FCA’s inline-6 is going to be a monster
After a couple years of speculation, FCA’s inline-6 engine (codename Tornado) is still on its way. New information revealed by reliable sources indicate that the inline-6, which is based on the new 2.0 turbo 4-cylinder engine found in the Wrangler and Cherokee, will have multiple power levels ranging from around 300 horsepower to 525 horsepower.
If that 525 horsepower number sounds insane to you, it isn’t. A while back, there were reports of a naturally aspirated 7.0L “426” V8 engine being cooked up for high-performance Dodge, Jeep, and Ram applications. That engine was later said to be scrapped, and now that we know the inline-6 engine could produce up to 525 horsepower, perhaps losing the rumored 426 engine wasn’t such a great loss after all. To achieve this high horsepower rating, the high-end model would employ an electric turbocharger to minimize turbo lag and potentially a second, more traditional turbocharger.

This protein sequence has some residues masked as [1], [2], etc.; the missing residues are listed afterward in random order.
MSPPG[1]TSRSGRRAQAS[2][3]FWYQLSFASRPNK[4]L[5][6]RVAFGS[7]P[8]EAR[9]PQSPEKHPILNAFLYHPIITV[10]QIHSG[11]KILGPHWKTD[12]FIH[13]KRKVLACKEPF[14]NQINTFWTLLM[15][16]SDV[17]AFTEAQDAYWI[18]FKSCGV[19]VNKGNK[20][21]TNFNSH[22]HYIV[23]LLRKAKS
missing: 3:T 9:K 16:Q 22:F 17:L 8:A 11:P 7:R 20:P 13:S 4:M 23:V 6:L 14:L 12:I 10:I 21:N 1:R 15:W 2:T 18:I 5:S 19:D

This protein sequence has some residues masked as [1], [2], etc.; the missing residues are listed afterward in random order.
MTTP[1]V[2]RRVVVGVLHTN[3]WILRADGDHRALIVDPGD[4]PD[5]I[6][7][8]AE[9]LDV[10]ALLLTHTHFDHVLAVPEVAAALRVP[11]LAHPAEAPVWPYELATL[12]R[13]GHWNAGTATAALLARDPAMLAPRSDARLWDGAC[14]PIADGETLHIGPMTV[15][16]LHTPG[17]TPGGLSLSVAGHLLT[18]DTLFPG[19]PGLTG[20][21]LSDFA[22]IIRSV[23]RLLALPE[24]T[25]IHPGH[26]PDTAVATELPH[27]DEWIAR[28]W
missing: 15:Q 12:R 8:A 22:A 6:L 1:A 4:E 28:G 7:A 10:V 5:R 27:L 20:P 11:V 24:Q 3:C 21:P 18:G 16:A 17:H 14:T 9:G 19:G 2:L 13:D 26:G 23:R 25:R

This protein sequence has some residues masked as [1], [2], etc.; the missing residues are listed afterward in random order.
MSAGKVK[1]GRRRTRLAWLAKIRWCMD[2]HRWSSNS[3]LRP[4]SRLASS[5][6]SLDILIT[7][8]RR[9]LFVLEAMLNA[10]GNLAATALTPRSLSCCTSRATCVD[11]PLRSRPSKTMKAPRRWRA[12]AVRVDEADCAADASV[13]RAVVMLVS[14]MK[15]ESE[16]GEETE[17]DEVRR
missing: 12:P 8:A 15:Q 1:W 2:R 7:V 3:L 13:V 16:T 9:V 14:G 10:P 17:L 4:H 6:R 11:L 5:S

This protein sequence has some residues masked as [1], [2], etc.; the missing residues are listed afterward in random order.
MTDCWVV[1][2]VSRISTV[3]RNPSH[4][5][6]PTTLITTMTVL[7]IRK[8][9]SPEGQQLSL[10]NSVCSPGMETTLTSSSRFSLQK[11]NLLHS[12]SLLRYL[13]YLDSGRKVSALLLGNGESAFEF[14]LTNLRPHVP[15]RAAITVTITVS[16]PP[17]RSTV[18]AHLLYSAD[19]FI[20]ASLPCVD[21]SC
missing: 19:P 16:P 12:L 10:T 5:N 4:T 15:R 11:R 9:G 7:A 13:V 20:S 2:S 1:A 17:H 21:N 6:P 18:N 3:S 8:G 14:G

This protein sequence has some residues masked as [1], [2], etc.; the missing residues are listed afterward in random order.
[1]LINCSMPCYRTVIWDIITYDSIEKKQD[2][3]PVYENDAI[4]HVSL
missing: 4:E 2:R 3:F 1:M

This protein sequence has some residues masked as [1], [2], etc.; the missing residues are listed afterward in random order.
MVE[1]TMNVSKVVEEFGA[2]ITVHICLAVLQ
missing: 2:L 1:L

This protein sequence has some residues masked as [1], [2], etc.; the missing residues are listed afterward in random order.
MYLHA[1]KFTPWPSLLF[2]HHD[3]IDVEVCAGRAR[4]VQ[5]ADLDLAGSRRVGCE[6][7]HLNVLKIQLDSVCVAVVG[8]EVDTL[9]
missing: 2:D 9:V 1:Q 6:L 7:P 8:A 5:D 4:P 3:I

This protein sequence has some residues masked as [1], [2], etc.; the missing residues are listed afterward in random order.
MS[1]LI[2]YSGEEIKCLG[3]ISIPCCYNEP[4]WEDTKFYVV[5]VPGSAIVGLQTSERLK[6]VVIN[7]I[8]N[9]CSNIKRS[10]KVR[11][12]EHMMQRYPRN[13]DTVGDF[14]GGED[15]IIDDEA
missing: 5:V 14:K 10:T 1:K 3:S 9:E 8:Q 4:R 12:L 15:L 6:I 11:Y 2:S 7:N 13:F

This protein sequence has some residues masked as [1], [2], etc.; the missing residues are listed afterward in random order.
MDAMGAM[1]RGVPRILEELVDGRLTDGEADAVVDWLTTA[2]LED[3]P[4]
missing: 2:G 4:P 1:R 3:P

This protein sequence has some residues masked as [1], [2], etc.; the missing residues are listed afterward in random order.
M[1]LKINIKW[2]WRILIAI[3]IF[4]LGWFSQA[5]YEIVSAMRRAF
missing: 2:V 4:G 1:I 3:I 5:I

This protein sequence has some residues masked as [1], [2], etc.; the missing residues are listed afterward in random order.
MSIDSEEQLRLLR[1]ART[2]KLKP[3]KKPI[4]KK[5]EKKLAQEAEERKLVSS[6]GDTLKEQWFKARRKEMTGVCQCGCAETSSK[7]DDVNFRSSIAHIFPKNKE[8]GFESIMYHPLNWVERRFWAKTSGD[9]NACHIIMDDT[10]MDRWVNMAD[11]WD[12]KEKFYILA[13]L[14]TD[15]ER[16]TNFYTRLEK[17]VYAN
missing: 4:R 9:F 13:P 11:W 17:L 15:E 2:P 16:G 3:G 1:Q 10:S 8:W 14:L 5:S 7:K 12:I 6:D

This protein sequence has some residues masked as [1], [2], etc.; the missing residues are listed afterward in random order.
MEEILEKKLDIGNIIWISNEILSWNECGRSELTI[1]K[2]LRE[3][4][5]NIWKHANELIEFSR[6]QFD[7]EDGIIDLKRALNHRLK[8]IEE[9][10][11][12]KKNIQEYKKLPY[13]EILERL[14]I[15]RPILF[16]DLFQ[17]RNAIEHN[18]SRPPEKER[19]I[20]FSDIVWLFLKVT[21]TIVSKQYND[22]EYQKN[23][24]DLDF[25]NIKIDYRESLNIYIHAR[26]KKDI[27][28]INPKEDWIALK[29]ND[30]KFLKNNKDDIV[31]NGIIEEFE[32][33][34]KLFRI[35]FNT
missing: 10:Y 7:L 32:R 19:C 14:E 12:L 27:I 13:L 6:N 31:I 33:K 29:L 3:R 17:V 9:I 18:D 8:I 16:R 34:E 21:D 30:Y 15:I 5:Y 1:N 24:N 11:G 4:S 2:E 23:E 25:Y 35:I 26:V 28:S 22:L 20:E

What does this mean for FCA’s lineup? Well, we expect the Hemi range to be reduced or eliminated in most cars, SUVs, and light-duty trucks. While the 3.6L Pentastar V6 engine is already on its way out, thanks in large part to the turbocharger 4-cylinder on which this new inline-6 is based, the 5.7L and 6.4L Hemi may also have an end in sight. With up to 525 horsepower, a mid-range version of the inline-6 could easily surpass the power figures achieved with the 5.7L Hemi in the Dodge cars, Durango, Grand Cherokee, and Ram 1500. The current 6.4L V8 engine makes 485 horsepower in the Dodge cars, so a 525 horsepower variant of the inline-6 could eclipse that figure as well.
With V8s looking less appealing thanks to advancements in lower-displacement and electrified engines, FCA is trying to stay ahead of competitors with their new engine lineup. Time will tell how consumers take to the inline-6 engine instead of more traditional Hemi V8s, but one thing is certain: this engine is going to be an absolute monster.
Ryan had an obsession with cars from a young age, reading NADA books and MotorTrend magazine as well as sketching cars in grade school. He has since moved on to creating renderings in Photoshop and writing about auto news. Ryan lives in Oklahoma. You can reach Ryan at +1.516-531-4021.